I know how tempting it is, and I’ve been there. But checking your ex’s social media profiles to see what he’s been up to is not such a smart move if you’re serious about getting over him. For one, you run the risk of having your feelings hurt by seeing things that you don’t want to and were never supposed to see, such as photos of him with or flirty interactions between him and a new love interest. It’s a horrible feeling, take it from someone who’s been there. If you have it in you, I suggest deleting him from your friend’s list completely. If you can’t bring yourself to hit delete, that’s okay, too. Just begin practicing self-control and don’t give in to the urge to check his page. Out of sight, out of mind, right?
If there was one thing I used to resent myself for, it was the way that I would fight tooth and nail to hold together a relationship that was clearly over. I mean, I would be so emotionally worn-out by the time I finally accepted that the relationship was coming to an end. Not even because of the nature of the break up, but because of how hard I would fight to hold everything together. I never slowed down long enough to even ask myself if there was anything left in the relationship worth saving. All I knew was that I was about to lose something, and I don’t like losing things. I would be like an insane person, sitting at a table with a pile of broken glass from a shattered mirror in front of me. With my fingers all cut up and bleeding, I’d attempt to glue the slivers of glass that once formed the mirror back together. Of course, in the end, I’d never achieve the goal of putting the mirror (relationship) back together fully, at least not permanently anyway, because in many cases, once it’s broken, it’s broken.
One day, it dawned on me that once a season (or relationship) is over, there’s not much you can do to bring it back and sometimes attempting to do anything and everything to piece it back together only makes things more painful and strained. As I reflect on past relationships, it amazes me how much emotional energy could have been saved and pain that could’ve been avoided if I just accepted the fact that the relationship had simply run its course and it was time to move on. I also eventually realized that we sometimes aren’t even actually fighting for the person themselves, but for what being with them represents and against what not being with them symbolizes. We commonly associate break-ups with failure because to some of us, it means admitting that we were wrong–wrong about a person we trusted. It means admitting that while we thought this person was the one, we somehow miscalculated something, somewhere along the way.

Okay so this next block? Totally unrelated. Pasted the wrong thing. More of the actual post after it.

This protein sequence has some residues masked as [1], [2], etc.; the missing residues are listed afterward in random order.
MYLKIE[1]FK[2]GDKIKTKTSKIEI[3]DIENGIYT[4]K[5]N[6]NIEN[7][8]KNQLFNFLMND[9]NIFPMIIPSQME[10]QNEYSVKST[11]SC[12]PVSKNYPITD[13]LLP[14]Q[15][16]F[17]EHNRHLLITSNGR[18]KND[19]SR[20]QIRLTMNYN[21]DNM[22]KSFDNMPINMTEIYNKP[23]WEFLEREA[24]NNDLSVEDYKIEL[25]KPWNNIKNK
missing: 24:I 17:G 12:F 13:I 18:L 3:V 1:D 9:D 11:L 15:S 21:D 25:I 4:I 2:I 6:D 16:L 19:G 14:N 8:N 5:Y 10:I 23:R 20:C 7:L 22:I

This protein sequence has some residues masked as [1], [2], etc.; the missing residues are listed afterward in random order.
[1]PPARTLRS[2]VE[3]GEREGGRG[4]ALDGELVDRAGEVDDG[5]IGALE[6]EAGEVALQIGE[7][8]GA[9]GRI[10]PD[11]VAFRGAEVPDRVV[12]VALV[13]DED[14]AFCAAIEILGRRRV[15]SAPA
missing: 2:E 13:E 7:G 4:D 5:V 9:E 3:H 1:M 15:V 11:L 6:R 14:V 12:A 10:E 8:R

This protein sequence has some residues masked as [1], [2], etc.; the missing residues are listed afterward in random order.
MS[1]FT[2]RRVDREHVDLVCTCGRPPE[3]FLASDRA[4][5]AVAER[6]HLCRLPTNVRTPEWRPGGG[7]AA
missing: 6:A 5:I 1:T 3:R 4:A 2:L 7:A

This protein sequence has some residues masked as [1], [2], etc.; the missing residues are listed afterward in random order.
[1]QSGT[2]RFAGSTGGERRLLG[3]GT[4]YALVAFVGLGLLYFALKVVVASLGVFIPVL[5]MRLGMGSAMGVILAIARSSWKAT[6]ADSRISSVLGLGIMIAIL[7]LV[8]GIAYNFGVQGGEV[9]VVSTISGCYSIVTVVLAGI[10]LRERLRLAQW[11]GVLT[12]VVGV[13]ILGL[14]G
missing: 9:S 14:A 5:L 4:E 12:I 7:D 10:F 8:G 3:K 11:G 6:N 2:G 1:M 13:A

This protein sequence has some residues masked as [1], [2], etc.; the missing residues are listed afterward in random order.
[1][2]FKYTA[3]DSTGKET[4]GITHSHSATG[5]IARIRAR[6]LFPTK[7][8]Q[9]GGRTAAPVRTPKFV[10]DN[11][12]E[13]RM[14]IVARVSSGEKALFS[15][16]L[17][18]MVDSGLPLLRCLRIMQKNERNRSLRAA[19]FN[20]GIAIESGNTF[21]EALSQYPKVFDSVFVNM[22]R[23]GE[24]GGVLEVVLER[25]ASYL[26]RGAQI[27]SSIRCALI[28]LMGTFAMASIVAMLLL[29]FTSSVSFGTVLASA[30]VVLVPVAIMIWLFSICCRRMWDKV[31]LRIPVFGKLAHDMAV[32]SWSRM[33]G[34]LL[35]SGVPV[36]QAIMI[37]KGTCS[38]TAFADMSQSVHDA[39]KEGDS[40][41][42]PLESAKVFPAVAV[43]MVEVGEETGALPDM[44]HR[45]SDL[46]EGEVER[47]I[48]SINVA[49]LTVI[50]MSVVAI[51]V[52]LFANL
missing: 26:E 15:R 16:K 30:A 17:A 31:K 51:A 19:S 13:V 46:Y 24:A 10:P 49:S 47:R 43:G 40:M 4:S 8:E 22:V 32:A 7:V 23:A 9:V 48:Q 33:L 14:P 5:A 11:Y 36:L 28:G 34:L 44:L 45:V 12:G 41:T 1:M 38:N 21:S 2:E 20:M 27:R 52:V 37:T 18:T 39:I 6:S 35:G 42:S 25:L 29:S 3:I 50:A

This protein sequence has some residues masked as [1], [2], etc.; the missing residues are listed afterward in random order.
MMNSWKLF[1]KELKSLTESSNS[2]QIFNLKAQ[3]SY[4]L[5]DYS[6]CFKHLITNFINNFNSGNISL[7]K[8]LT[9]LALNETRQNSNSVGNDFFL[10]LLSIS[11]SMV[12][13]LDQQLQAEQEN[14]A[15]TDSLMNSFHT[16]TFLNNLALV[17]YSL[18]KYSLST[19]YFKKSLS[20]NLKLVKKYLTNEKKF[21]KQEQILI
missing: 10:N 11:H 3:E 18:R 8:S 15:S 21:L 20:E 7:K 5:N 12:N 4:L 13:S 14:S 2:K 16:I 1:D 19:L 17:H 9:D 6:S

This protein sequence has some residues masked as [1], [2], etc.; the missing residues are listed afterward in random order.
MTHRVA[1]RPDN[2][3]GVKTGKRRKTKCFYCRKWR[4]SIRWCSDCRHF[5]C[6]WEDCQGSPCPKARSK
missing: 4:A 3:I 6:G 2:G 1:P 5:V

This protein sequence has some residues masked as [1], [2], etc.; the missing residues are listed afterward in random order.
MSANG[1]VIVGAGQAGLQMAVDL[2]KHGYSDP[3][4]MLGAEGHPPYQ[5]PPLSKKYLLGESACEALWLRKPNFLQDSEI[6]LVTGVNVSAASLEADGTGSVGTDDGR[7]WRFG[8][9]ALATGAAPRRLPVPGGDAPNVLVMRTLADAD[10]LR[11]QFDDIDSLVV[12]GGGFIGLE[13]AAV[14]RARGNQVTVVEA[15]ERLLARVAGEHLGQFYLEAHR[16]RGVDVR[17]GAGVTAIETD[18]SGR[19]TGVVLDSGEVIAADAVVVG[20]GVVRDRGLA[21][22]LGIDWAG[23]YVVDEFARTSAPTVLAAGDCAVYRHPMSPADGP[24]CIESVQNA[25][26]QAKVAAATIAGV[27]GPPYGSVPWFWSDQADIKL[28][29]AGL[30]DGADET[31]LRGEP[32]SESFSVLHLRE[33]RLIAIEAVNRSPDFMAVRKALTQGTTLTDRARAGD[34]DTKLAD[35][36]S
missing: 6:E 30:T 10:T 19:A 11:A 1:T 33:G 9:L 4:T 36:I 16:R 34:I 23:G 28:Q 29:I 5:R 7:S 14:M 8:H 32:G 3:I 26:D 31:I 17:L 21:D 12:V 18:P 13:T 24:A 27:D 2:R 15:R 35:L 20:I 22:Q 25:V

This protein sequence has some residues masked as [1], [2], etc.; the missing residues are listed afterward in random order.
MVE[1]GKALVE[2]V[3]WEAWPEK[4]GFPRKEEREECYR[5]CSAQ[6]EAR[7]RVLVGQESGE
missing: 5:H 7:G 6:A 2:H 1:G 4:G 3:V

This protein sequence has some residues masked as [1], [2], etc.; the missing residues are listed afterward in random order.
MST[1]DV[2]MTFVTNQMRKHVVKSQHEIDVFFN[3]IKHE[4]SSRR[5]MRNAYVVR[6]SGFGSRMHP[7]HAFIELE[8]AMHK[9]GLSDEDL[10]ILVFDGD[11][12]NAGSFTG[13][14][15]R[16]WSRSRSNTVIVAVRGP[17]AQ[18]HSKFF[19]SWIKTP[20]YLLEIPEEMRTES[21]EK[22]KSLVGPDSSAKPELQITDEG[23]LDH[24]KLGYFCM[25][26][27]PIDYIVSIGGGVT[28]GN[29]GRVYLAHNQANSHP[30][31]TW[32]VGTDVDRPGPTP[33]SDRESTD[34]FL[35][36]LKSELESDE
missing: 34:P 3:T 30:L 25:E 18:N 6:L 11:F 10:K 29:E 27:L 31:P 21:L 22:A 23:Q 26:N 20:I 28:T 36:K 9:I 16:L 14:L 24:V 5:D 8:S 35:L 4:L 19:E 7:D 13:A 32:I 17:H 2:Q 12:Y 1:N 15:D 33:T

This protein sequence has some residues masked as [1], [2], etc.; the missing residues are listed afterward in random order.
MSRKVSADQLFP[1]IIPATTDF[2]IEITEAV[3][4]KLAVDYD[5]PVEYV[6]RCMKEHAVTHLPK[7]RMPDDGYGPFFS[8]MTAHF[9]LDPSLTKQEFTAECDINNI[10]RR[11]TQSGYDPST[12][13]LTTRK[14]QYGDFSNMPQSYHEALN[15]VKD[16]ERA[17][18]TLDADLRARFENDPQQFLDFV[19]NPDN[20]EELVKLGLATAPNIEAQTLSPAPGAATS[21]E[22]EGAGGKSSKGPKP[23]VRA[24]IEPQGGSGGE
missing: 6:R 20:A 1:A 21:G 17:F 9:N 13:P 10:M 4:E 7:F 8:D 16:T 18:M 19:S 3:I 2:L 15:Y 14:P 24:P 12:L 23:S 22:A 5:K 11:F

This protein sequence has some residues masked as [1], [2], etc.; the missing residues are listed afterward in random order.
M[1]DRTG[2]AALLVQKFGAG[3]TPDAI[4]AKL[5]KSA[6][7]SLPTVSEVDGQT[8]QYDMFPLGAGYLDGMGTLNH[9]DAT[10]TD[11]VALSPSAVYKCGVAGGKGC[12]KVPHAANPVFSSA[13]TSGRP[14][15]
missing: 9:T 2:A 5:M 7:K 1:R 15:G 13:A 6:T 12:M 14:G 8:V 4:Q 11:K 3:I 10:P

Cutting your losses and moving on doesn’t mean that you didn’t love or care about the person because you’re being realistic about the fact that it’s over. It just means you love yourself enough not to constantly subject yourself to the pain of forcing something that’s finished. Everywhere you turn, we’re being told that love is worth fighting for and while I do believe this is true, there are some instances when fighting against a break-up is only prolonging the inevitable, especially when the other party makes it clear that they have no interest in salvaging what’s left of the relationship.
Breaking up doesn’t always require crying, begging, pleading, struggling or even getting indignant. You don’t have to always do something to spite the person just because they hurt you. You don’t have to seek revenge. You don’t have to struggle to make that person stay with you, because the truth of the matter is that when a person desires to end a relationship, they’re gone long before they actually leave anyway. Sometimes breaking up means being mature enough to understand that the love is gone and and it’s best for your growth as a person and happiness if you move forward. Sometimes it means being lady enough to depart from where you’re no longer desired, but recognizing that somewhere down the road you’ll meet someone who will. Sometimes it means leaving with your dignity in tact. Sometimes breaking up simply means taking a deep breath and letting go.
Follow Jazmine on Twitter @jazminedenise
All photos are courtesy of Shutterstock
Let’s get this out of the way: most people cannot be friends with their ex on Facebook. It takes a person with an absurd amount of self control to watch their ex’s life pass by on Facebook, day in and day out, and not send a message eventually. It can slow down your healing process tenfold. It can depress you. However, if you’re passed the point of being emotionally drained, being friends with your ex on Facebook can shed a lot of light on that relationship for you. Here’s why.
Are you being too picky? Is this simply a transitional phase in your relationship? Are you PMSing? These are all perfectly normal questions to ask yourself when you’re feeling less-than-great about your relationship. Nobody wants to fall out of love. We fear it so much, that we’ll make an excuse for every single broken thing in our relationship (even when literally every single part of that relationship is broken) to keep up the facade that things are fine. But sometimes you just can’t deny that you have or are falling out of love. And the sooner you face it, the sooner you can move on and fall back in love with somebody new!
Make Up To Break Up That’s All They Did: Celebrity Couples Whose Relationships Were Drenched In Drama
Nowadays, celebrities like Chris Brown and Rihanna make headlines not so much for their musical or acting endeavors, but very much for their relationship and marriage drama. We read about it in magazines, we follow it on Twitter and we watch it on TV with fascination. But though the scandalous details of celebrity couple ups and downs may constantly bombard our senses in all forms of media, relationships like Chris and Rihanna’s are nothing new. Hollywood has been a hotbed of impassioned, and sometimes ridiculous, scandal for decades. To prove it, here are fifteen celebrity couples whose relationships were characterized by craziness – to us anyway.
Overcoming trust related issues is one of the biggest challenges that a couple can come up against. It is an emotionally draining situation for both parties involved and unfortunately plays a major role in the demise of many relationships. Having been a person who has struggled with trust in the past, I realize that this can sometimes be a difficult mindset to break away from; however it is not impossible. If you find that you too struggle with trusting your partner, here are a few tips that just may help you out.